My Interview with The Artist

During the Winter vacation I was able to sit down with 14 year-old Joshua Hopkins to inquire information about what life is like as a 8th grade saxophonist, chess champion and talented artist. (The "*" denotes my questions to Mr. Hopkins.)

African American news from Pasadena - Youth Page - Joshua Hopkins interviewed* What grade are you in?

- Eighth grade, 14-years old.

* What do you enjoy and dislike the most about being in eighth grade?

- I enjoy my art class the most. It's the only class that I am able to draw in and there are other artists that encourage me and give me feedback.

* What are some of your favorite hobbies?

- Art, drawing, reading, and playing the alto saxophone.

* So I have heard you also play chess . . .

- I have been to Chess Camp and at camp we played several tournaments. In the tournaments I won second and third place. Also at school, my Chess Team won the Division Chess Tournament out of all the schools.

* So I can tell that art is a very large part of your life. What are some of your favorite things to draw?

- Different video game characters. My parents don't really like it, but I like to draw Anime and Manga style.

* What do you enjoy the most about art?

- Being able to create something from a piece of paper. I appreciate the constructive criticism that I get from my friends. It pushes me to get better. People don't notice the same mistakes that I notice. I am able to look [at] anything in my surroundings and deeply see the colors and lines that many people are unable to see.

- Also, at some point in 2014, I will be an art teacher for young people at the YMCA and they have asked me draw the logo for their teen center.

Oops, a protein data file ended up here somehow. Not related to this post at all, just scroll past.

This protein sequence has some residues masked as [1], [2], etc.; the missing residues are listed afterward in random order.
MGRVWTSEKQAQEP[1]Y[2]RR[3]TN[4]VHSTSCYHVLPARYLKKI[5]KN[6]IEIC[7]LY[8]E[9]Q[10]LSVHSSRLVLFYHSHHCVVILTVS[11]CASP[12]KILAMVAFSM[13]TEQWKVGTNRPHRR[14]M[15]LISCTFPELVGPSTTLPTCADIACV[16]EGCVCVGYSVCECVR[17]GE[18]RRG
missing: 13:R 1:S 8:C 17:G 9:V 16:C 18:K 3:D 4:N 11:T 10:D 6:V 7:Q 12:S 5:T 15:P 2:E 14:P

* Is there any advice that you could give other young artists?

- Don't just focus on one thing. Try to learn as many things and styles as possible, because if you want to be an artist in the future, it's best to have versatility. Challenge yourself on things you already know how to draw and continue to push yourself.



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Black News and News Makers in History

8/21/1943: Harriet M. West becomes first African American woman promoted to Major in the Women's Army Corps (WAC).

8/22/1791: Benjamin Banneker, mathematician & served on commission which surveyed site for D.C., issues his first annual almanac.

8/23/1892: Oscar E. Brown, inventor, receives patent for improved double or compound horse shoe.

8/24/1854: John V. DeGrasse, prominent physician, admitted to Massachusetts Medical Society.

8/25/1927: Althea Gibson, first African American Wimbledon champion, born.

8/25/1968: Arthur Ashe wins U.S. Amateur Men's Singles Championship.

8/25/1997: U.S. Open (Grand Slam Tennis Championship) opens in New York City in newly dedicated, $254 million Arthur Ashe Tennis Stadium.

8/26/1946: Valerie Simpson Ashford, singer, composer & producer, born.

8/26/1900: Hale A. Woodruff, educator & painter, born.

8/26/1943: William L. Dawson elected as first Black Democratic Party vice presidential candidate.

8/27/1850: Lucy Stanton becomes first African American woman to graduate from an American college or university (Oberlin Collegiate Institute – now Oberlin College).

8/27/1879: Robert Lee Vann, newspaper publisher, lawyer & civil rights leader, born.

8/27/1963: W. E. B. Du Bois, activist, author & educator, dies in Ghana, West Africa.

8/27/1997: Section of Highway 93 in Georgia named for Jackie Robinson dedicated.